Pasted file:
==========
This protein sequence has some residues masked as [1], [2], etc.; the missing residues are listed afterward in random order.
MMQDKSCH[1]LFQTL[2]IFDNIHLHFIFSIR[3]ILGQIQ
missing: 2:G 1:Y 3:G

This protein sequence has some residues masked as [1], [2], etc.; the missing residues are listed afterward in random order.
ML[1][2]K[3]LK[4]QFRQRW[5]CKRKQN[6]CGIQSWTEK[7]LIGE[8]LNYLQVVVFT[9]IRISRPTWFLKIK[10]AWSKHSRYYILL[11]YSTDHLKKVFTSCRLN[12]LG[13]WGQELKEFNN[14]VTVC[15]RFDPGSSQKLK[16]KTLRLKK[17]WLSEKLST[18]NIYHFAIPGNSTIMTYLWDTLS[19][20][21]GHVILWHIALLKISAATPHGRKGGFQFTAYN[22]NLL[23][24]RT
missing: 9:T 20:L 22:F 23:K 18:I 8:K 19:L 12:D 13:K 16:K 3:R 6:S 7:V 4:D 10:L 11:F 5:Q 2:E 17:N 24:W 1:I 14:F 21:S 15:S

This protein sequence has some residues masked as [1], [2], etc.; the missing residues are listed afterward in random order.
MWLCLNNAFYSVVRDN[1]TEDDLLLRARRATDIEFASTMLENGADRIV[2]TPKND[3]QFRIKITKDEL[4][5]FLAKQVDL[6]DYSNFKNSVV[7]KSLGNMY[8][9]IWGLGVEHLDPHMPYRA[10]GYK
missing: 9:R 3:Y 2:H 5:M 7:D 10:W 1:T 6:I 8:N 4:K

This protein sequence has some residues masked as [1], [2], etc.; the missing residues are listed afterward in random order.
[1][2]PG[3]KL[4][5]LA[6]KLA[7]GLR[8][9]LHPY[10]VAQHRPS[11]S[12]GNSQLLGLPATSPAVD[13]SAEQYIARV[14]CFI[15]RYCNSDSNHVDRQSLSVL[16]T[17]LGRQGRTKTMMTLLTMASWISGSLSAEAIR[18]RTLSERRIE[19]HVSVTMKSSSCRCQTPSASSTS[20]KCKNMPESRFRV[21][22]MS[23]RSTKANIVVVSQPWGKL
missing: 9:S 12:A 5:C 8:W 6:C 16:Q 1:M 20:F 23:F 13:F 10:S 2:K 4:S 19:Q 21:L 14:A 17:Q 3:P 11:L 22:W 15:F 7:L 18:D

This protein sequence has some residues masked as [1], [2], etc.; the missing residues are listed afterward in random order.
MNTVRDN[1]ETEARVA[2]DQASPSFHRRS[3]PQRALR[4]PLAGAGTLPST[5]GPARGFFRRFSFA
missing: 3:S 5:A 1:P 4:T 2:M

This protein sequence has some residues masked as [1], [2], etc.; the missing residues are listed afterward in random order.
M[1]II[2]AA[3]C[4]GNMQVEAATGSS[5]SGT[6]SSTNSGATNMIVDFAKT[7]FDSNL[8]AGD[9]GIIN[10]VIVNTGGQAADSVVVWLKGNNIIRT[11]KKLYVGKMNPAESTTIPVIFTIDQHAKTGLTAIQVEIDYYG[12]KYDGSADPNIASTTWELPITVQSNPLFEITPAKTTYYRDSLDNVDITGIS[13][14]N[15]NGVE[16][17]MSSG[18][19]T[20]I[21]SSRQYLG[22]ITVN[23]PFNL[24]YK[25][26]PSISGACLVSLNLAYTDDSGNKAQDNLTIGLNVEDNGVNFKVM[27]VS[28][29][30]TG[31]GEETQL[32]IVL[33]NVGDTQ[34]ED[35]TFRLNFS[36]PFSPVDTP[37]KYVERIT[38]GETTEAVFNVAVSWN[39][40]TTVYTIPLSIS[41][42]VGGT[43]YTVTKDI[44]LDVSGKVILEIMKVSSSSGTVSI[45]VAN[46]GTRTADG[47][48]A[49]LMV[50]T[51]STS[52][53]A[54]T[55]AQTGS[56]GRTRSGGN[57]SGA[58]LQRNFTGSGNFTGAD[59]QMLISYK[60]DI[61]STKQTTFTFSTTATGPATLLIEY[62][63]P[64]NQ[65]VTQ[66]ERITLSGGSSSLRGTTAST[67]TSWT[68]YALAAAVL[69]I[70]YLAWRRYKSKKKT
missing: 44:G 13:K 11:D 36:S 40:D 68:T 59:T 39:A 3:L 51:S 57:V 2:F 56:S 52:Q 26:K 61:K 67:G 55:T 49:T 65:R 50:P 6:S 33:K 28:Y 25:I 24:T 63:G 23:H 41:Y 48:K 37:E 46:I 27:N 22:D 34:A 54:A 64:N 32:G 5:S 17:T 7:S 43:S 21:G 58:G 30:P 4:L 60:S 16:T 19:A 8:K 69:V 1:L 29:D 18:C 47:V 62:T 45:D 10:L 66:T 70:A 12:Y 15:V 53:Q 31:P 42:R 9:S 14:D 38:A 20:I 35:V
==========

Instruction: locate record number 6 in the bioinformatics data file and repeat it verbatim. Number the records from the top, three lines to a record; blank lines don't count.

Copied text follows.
This protein sequence has some residues masked as [1], [2], etc.; the missing residues are listed afterward in random order.
M[1]II[2]AA[3]C[4]GNMQVEAATGSS[5]SGT[6]SSTNSGATNMIVDFAKT[7]FDSNL[8]AGD[9]GIIN[10]VIVNTGGQAADSVVVWLKGNNIIRT[11]KKLYVGKMNPAESTTIPVIFTIDQHAKTGLTAIQVEIDYYG[12]KYDGSADPNIASTTWELPITVQSNPLFEITPAKTTYYRDSLDNVDITGIS[13][14]N[15]NGVE[16][17]MSSG[18][19]T[20]I[21]SSRQYLG[22]ITVN[23]PFNL[24]YK[25][26]PSISGACLVSLNLAYTDDSGNKAQDNLTIGLNVEDNGVNFKVM[27]VS[28][29][30]TG[31]GEETQL[32]IVL[33]NVGDTQ[34]ED[35]TFRLNFS[36]PFSPVDTP[37]KYVERIT[38]GETTEAVFNVAVSWN[39][40]TTVYTIPLSIS[41][42]VGGT[43]YTVTKDI[44]LDVSGKVILEIMKVSSSSGTVSI[45]VAN[46]GTRTADG[47][48]A[49]LMV[50]T[51]STS[52][53]A[54]T[55]AQTGS[56]GRTRSGGN[57]SGA[58]LQRNFTGSGNFTGAD[59]QMLISYK[60]DI[61]STKQTTFTFSTTATGPATLLIEY[62][63]P[64]NQ[65]VTQ[66]ERITLSGGSSSLRGTTAST[67]TSWT[68]YALAAAVL[69]I[70]YLAWRRYKSKKKT
missing: 44:G 13:K 11:D 36:S 40:D 68:T 59:T 39:A 3:L 51:S 57:V 2:F 56:S 52:Q 26:K 61:K 67:G 55:T 49:T 65:R 50:P 6:S 33:K 28:Y 25:I 24:T 63:G 23:H 41:Y 48:K 37:E 46:I 27:N 22:D 34:A 54:A 64:N 32:G 5:S 17:T 7:S 43:S 21:G 58:G 30:P 4:L 60:S 16:T 19:A 8:K 69:V 1:L 29:D 18:C 47:V 62:T 45:D 10:L 66:T 70:A 12:Y 15:V 53:Q 31:P 42:R 9:S 14:D 38:A 20:I 35:V